Consequently, I found the ending - or I should say, the appendix - intriguing. On the one hand, it told me anything I missed when I skimmed the last 20%. On the other hand, (thanks to my particular experience) why was it really necessary if the book could hold a reader's attention well enough in the first place?

No doubt someone who enjoyed the book might consider the appendix in a completely different light.

moonrat said...

Lisa--I do. This does seem like your type.

Jaye--I NEED to get into audiobooks! I was thinking of buying an iPod shuffle specifically for books. My parents have been reeeally getting into them.

Ben-M--I too found it got tedious 2/3 of the way through. I fear that being an editor, I always look at books and think about where I would cut. In this case, I know exactly where I would have cut. But I liked it a lot nonetheless.

Opinion said...

The thing to take away from Special Topics in Calamity Physics is the contents page. One should make time and read and re-read the wonderful works listed there and not bother with what follows.

Christy Raedeke said...

"Nerdishly delectable" is my favorite takeaway from your review! I really liked this book - though ached for some editing 2/3 the way through.

The whole way through I was thinking it read a lot like the bastard love child of THE SECRET HISTORY and THE INFINITE JEST.

moonrat said...

Christy--ha! I love it.

Yeah, I gotta admit 2/3 of the way in I was like, "so this is just a knockoff of SECRET HISTORY, eh?" and was pleasantly surprised when she offered more. I'm glad it took the turn it did--otherwise there was a lot of familiarity about the plot.

But yes, "ached for some editing" myself. So it's not just because I'm an editor?

So far, NO ONE has talked about the ending!! Not a single person wants to try to flush it out with me?!

a stitch in time said...

I read it quite a while ago, and I was half pleased, half disappointed. I did like the voice and all the nerdy citation stuff sprinkled in, and yes, the plot was kind of nicely mind-twisting towards the end.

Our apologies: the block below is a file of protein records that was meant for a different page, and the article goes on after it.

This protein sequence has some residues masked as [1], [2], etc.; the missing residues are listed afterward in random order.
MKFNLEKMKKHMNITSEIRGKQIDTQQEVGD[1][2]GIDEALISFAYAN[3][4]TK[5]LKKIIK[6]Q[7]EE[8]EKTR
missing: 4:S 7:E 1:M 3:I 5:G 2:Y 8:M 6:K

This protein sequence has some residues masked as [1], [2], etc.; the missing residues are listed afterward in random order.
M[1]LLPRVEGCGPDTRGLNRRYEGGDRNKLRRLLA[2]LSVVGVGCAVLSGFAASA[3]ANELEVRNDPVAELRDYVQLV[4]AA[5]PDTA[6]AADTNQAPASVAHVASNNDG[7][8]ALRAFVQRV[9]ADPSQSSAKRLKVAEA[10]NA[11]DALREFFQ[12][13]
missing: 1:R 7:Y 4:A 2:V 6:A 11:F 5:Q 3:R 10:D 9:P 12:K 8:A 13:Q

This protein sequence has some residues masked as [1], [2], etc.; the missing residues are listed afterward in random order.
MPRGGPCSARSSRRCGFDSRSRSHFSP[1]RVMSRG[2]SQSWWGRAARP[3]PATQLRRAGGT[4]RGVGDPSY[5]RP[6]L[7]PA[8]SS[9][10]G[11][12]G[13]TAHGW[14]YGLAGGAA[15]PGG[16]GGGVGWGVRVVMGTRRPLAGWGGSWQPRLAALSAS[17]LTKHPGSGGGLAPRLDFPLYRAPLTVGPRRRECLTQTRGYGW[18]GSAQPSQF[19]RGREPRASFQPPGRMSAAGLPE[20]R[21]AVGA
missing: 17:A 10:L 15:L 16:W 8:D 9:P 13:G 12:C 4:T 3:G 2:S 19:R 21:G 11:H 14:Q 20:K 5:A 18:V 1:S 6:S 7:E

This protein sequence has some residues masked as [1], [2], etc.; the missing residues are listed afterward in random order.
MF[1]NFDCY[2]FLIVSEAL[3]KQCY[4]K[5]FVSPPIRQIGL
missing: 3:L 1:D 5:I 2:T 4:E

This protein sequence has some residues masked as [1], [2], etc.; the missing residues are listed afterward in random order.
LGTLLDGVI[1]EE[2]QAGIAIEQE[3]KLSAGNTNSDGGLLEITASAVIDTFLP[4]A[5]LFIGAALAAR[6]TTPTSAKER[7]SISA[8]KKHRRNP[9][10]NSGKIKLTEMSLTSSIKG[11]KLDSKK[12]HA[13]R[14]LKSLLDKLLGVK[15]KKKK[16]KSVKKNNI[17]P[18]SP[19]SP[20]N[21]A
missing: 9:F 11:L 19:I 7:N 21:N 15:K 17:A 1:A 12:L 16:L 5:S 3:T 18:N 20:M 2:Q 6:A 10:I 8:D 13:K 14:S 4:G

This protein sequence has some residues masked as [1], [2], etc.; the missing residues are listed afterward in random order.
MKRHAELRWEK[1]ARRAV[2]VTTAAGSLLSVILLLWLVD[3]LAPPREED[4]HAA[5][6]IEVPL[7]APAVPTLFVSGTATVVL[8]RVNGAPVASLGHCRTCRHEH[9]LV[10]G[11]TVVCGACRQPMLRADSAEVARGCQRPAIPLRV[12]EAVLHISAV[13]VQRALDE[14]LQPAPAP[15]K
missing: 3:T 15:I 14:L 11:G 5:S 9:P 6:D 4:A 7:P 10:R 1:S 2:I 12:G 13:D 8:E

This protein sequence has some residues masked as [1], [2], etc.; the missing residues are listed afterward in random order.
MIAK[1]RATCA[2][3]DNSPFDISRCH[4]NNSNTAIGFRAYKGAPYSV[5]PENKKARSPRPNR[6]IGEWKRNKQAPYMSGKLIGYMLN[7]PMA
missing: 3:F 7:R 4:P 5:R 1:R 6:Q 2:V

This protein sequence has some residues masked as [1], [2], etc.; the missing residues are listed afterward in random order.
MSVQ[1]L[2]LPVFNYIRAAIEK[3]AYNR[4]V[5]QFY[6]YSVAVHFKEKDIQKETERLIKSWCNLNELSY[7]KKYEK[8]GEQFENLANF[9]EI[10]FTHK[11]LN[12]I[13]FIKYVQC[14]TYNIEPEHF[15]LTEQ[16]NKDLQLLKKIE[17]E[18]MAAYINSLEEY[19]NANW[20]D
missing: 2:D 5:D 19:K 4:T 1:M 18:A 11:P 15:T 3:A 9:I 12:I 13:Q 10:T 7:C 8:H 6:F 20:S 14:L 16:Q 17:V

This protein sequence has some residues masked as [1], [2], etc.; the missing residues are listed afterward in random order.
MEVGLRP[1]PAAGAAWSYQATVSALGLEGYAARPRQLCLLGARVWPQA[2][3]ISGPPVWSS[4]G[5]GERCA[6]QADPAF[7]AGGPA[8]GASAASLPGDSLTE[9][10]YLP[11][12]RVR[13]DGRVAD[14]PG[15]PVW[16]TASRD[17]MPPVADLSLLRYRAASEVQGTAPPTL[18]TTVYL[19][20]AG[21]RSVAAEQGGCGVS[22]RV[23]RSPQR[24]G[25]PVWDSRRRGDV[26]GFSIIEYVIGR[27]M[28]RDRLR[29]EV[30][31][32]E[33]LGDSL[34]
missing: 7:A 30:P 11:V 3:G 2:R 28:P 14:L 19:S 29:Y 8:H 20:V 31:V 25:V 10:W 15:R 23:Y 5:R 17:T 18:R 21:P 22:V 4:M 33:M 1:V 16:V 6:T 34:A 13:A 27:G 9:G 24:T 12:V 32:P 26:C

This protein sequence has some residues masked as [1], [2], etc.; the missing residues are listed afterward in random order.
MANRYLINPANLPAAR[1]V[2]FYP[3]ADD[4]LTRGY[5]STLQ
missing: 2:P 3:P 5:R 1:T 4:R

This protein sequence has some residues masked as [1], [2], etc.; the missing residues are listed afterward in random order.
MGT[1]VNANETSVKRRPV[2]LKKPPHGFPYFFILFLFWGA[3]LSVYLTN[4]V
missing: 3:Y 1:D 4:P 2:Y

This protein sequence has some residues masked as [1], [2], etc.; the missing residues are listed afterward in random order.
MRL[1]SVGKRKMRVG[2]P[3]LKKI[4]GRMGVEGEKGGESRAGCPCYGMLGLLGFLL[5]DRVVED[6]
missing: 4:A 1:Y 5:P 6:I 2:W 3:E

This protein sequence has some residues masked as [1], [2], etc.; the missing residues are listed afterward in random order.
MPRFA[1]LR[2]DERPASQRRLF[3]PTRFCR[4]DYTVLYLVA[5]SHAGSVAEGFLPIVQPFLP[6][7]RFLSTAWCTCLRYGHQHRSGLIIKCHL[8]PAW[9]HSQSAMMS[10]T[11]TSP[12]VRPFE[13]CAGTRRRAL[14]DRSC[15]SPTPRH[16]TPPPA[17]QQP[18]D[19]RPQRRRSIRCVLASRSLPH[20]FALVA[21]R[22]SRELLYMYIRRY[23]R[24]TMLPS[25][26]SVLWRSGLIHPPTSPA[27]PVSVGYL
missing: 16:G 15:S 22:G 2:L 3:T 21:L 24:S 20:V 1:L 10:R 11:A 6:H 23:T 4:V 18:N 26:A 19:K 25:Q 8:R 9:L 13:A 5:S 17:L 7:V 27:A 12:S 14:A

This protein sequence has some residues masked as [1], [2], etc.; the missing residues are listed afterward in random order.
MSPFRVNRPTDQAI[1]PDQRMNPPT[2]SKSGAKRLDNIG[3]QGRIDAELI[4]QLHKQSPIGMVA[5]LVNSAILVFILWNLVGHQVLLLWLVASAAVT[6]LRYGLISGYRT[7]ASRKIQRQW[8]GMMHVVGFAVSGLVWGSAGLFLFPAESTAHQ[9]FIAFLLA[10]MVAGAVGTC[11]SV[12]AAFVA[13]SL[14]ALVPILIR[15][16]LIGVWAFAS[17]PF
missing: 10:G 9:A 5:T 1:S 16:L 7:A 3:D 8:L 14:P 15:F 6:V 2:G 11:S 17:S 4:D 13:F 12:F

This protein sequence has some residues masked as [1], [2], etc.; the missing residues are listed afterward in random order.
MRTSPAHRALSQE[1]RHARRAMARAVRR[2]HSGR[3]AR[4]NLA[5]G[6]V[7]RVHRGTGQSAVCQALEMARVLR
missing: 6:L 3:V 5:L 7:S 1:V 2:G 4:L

But sometimes, it was just a bit too unbelievable, and a bit too know-it-all for my taste. And the end left me somehow unsatisfied, though I couldn't tell why.

I put it in the shelf, pretty sure that I will not re-read it, or at least not soon.

I_am_Tulsa said...

I reread the last few chapters, and now I remember why I hadn't written any notes on the book. If Blue's speculations about her father were true, the story suddenly becomes unreal to me. I think as I was reading, I was hoping that this bright girl would be all wrong (me not being very smart, can get a kick out of this.)
So, I came to the conclusion that this was a story about a girl with an amazing imagination (thanks to being very well read), and for her, high school stinks and she can't trust the adults around her . But that's the way life is and her "story" was her way of coping with it.
I'm not saying I didn't like it. I did! There just might've been a lack of 'closure'....

moonrat said...

Hmm, that's an interesting take.

**warning!! spoilers!!**

I have to say, the ending upset me a little. Two things:
1) I think the epilogue was a bit of a cop-out. Although it was well done, and perhaps the only way to resolve the story (one without resolution). But I did feel just a TEENSY bit cheated. I'm not sure I would want it changed, exactly. But.